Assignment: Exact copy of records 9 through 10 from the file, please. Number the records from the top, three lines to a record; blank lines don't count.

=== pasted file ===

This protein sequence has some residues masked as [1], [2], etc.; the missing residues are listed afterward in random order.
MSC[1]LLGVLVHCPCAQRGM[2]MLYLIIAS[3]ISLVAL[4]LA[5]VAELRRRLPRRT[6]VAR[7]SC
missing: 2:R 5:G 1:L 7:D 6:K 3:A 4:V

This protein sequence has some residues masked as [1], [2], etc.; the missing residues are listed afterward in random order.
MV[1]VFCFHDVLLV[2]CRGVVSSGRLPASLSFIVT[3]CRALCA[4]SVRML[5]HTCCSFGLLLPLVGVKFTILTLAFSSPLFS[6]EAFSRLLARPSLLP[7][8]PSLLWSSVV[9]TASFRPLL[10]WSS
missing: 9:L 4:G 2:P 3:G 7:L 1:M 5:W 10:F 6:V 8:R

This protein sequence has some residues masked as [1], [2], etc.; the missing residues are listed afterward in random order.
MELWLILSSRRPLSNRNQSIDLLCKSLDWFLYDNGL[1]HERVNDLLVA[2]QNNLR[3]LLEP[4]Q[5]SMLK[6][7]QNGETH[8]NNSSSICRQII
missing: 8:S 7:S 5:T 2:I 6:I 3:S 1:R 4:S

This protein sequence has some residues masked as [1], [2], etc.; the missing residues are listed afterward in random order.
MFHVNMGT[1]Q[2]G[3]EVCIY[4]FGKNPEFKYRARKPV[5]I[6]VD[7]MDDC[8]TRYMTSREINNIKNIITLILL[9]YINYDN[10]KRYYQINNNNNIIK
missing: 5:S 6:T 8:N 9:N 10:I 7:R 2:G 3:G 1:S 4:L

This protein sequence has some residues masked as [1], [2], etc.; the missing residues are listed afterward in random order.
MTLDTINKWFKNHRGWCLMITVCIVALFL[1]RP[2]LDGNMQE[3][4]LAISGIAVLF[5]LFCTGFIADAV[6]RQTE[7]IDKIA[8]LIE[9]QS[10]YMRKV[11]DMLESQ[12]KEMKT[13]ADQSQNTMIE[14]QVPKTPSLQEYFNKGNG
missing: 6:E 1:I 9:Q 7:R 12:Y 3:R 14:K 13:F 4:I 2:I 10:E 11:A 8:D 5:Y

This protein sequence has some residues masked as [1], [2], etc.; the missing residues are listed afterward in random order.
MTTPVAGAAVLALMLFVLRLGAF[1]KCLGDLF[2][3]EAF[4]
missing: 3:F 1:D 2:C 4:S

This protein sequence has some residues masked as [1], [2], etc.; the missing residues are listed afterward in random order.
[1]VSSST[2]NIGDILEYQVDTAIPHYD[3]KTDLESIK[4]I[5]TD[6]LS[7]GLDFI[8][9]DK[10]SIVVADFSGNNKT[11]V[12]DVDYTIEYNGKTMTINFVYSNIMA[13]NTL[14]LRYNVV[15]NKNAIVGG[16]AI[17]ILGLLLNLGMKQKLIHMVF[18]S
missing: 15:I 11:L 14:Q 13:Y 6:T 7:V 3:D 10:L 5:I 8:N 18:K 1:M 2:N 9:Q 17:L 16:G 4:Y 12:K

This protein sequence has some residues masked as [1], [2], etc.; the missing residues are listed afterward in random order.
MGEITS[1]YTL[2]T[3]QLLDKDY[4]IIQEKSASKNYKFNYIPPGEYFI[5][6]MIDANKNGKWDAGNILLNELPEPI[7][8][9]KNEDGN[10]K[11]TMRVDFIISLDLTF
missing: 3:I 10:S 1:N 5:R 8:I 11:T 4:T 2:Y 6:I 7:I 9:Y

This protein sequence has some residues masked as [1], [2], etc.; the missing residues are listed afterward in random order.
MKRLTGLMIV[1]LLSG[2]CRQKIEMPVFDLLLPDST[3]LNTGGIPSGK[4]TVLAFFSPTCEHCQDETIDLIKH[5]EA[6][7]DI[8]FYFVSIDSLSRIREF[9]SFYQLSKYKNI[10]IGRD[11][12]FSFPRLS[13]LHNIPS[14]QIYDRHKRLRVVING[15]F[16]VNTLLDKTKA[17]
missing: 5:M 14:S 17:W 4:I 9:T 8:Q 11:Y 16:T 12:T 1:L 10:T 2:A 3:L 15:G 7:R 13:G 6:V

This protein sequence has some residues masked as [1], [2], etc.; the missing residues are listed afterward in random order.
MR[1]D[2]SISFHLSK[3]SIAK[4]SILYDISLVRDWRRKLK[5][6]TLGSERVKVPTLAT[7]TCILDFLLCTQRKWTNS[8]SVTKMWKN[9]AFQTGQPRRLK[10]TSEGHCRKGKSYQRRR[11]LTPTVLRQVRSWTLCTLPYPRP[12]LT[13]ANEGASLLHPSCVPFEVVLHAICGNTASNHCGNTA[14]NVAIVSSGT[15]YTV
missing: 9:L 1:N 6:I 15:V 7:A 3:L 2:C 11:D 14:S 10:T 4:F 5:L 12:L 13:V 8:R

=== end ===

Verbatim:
This protein sequence has some residues masked as [1], [2], etc.; the missing residues are listed afterward in random order.
MKRLTGLMIV[1]LLSG[2]CRQKIEMPVFDLLLPDST[3]LNTGGIPSGK[4]TVLAFFSPTCEHCQDETIDLIKH[5]EA[6][7]DI[8]FYFVSIDSLSRIREF[9]SFYQLSKYKNI[10]IGRD[11][12]FSFPRLS[13]LHNIPS[14]QIYDRHKRLRVVING[15]F[16]VNTLLDKTKA[17]
missing: 5:M 14:S 17:W 4:I 9:T 8:Q 11:Y 16:T 12:T 1:L 10:T 2:A 3:L 15:G 7:R 13:G 6:V

This protein sequence has some residues masked as [1], [2], etc.; the missing residues are listed afterward in random order.
MR[1]D[2]SISFHLSK[3]SIAK[4]SILYDISLVRDWRRKLK[5][6]TLGSERVKVPTLAT[7]TCILDFLLCTQRKWTNS[8]SVTKMWKN[9]AFQTGQPRRLK[10]TSEGHCRKGKSYQRRR[11]LTPTVLRQVRSWTLCTLPYPRP[12]LT[13]ANEGASLLHPSCVPFEVVLHAICGNTASNHCGNTA[14]NVAIVSSGT[15]YTV
missing: 9:L 1:N 6:I 15:V 7:A 3:L 2:C 11:D 14:S 10:T 4:F 5:L 12:L 13:V 8:R